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The calm after the storm or the storm after the calm?

Surface weather map (temperature) for late afternoon, May 7, 2014 across the Southern Plains.
Surface weather map (temperature) for late afternoon, May 7, 2014 across the Southern Plains.
Surface weather map (temperature) for late afternoon, May 7, 2014

Last week saw some pretty incredible storminess. First, an outbreak of tornadoes and severe wind and hail storms moved across parts of the Midwest and the Deep South. About three dozen people lost their lives as a result, mostly across Arkansas and Mississippi.

That was followed by record-breaking rainfall that flooded parts of southern Alabama and northwest Florida. There was apparently only one fatality associated with the flooding. However, flooding damage was extensive.

According to the National Weather Service (NWS) office in Mobile/Pensacola, the official NWS reporting sites at Mobile Regional Airport (MOB), AL and Pensacola Regional Airport (PNS), FL received some record rainfall amounts on Apr. 29, 2014. PNS recorded an estimated 15.55". Data were lost due to a power outage between 10:00 and 11:00 p.m. C.D.T., so amounts were estimated using Dual Polarization Doppler radar precipitation estimates. This was PNS’ greatest calendar day total on record (record keeping began in 1879). Of special interest in the PNS data was the 5.68" that fell in 1 hour between 9:00 p.m. and 10:00 p.m. C.D.T. A quick look at the NOAA Hydrometeorological Design Studies Center’s Precipitation Frequency maps shows this was a 1 in 200 year to 1 in 500 year one-hourly amount. The 24-hour amount lies between a 1 in 50 and 1 in 100 year event.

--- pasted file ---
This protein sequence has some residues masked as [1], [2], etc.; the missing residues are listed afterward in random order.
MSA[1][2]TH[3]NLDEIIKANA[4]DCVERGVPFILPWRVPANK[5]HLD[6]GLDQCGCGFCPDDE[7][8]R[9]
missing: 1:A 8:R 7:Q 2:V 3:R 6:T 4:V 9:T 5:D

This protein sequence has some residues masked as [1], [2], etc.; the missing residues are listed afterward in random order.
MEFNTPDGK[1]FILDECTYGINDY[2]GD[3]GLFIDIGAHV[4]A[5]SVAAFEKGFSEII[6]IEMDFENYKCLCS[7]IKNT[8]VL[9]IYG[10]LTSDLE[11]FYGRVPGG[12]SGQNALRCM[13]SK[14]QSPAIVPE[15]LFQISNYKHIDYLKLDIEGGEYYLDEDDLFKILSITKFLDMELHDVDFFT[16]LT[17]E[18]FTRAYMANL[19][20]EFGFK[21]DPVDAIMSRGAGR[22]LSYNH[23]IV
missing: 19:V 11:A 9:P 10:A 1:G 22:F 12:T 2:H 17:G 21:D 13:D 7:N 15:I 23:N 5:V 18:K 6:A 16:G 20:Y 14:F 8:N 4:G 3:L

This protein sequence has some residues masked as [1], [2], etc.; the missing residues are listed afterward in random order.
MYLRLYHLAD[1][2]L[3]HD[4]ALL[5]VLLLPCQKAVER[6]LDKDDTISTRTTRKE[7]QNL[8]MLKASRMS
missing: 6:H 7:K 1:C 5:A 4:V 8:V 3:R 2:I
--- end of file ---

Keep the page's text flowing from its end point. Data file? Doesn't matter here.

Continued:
MOB saw 11.24" during the calendar day. This was their third greatest calendar day total on record (record keeping began in 1871). The MOB 24-hour total was about a 1 in 25 year event.

Of significance, the two-day estimated total for PNS of 20.47" lies between a 1 in 100 to 1 in 200 year event.

Note that these statistical measures do not mean that such events WILL occur once within the specified period. They are just another way to express the probability of the event occurring.

PNS saw its wettest April and wettest month on record (29.53 inches of rain, 25.21 inches above average); the previous wettest April and month was April 2005 (24.46 inches). MOB recorded it’s eighth wettest month 18.09 inches, 13.30 inches above average); the previous wettest April was in 1955 (17.69 inches).

The storm system also brought heavy rainfall to the Mid-Atlantic. Amounts of six inches or more fell in the Baltimore – Washington metropolitan corridor in 24 hours. This led to a retaining wall collapse in Baltimore, MD. The video showing the slow motion sinking of a row of parked cars adjacent to the wall, followed by a speedy collapse, was pretty incredible.

The system’s last gasp involved some record-breaking rainfall and localized flooding in the Tampa-St. Petersburg area late last week. Parts of Hillsborough County (just to the northeast of downtown Tampa) received seven to more than nine inches of rainfall.